Naturally, G14 supports Charleroi because the case will further its claim to have player wages paid while on international duty. This would bring football’s World Cup in line with its rugby union equivalent; and make it about as interesting. In Australia in 2003, countries such as Fiji and Samoa, who could have posed a threat to rugby’s big eight, were weakened because they could not afford to buy their best players out of their contracts with professional clubs. The quarter-finals were depressingly predictable as a result.

Now imagine if Ivory Coast had to pay Didier Drogba’s Chelsea wage this summer, plus that of Kolo Touré, of Arsenal, and team-mates dotted at clubs all over Europe. It would be the end of the World Cup as a spectacle, certainly the death of its ability to surprise. Those who indulge G14’s logic probably think that Africa should be grateful for European colonialists plundering the land, rather than the other way around.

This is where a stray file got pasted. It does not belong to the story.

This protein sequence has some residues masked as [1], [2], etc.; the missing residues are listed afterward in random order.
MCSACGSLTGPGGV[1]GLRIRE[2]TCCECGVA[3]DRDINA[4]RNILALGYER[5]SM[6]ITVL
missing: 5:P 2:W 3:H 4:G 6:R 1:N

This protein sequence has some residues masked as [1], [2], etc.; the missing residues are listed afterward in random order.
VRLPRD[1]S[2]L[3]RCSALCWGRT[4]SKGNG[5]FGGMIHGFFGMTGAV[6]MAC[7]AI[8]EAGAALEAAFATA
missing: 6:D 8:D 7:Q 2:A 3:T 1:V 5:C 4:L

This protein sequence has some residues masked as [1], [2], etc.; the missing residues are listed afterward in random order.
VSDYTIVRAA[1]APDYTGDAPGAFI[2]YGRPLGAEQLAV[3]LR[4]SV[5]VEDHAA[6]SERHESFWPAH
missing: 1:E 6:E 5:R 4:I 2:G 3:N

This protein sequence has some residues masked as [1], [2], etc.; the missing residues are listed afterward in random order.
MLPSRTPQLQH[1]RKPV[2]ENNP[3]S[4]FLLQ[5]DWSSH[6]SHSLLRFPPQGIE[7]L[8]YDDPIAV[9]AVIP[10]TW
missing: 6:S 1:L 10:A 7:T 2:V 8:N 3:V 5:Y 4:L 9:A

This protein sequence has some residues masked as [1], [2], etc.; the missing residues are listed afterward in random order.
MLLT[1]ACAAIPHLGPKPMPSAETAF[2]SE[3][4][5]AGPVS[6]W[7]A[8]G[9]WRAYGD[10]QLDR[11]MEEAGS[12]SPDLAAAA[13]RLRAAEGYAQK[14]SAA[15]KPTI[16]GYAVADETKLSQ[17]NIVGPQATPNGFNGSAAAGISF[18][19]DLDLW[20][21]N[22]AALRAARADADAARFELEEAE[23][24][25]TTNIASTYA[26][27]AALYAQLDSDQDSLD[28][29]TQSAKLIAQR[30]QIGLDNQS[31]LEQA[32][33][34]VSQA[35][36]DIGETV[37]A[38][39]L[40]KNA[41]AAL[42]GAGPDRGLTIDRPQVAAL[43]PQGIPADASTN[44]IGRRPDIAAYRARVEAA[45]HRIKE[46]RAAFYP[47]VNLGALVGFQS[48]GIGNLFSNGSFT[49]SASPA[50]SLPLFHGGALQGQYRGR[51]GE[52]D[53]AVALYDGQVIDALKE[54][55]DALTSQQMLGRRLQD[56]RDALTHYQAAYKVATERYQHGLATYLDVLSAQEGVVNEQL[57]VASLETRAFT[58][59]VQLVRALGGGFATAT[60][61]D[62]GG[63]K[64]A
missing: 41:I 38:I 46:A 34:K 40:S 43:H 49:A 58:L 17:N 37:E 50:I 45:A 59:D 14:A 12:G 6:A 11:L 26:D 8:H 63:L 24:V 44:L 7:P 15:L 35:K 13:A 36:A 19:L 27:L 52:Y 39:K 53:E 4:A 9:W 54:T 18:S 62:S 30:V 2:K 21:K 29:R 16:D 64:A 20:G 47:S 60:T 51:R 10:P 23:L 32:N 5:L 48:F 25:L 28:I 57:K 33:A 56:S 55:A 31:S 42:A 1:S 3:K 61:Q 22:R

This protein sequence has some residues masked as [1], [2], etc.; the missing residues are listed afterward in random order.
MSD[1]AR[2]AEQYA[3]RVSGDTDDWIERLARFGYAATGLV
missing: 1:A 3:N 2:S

“The voice of the clubs,” is G14’s slogan, but it is as false as the claim to superiority. G14 is not the voice of Bolton or Bremen, nor even of Chelsea, kept out by this quivering elite for daring to challenge its monopoly. It is not the voice of the World Cup or of the champions of Europe. It is not the voice of anybody who cares for football or for the level playing field. It is the voice of lawyers, of faceless political manipulators, of shortsightedness and reckless self-interest.

Above all, it is the voice of frightened little men. Frightened that they are not good enough. And on this, for once, they are right.

©2006 Times Newspapers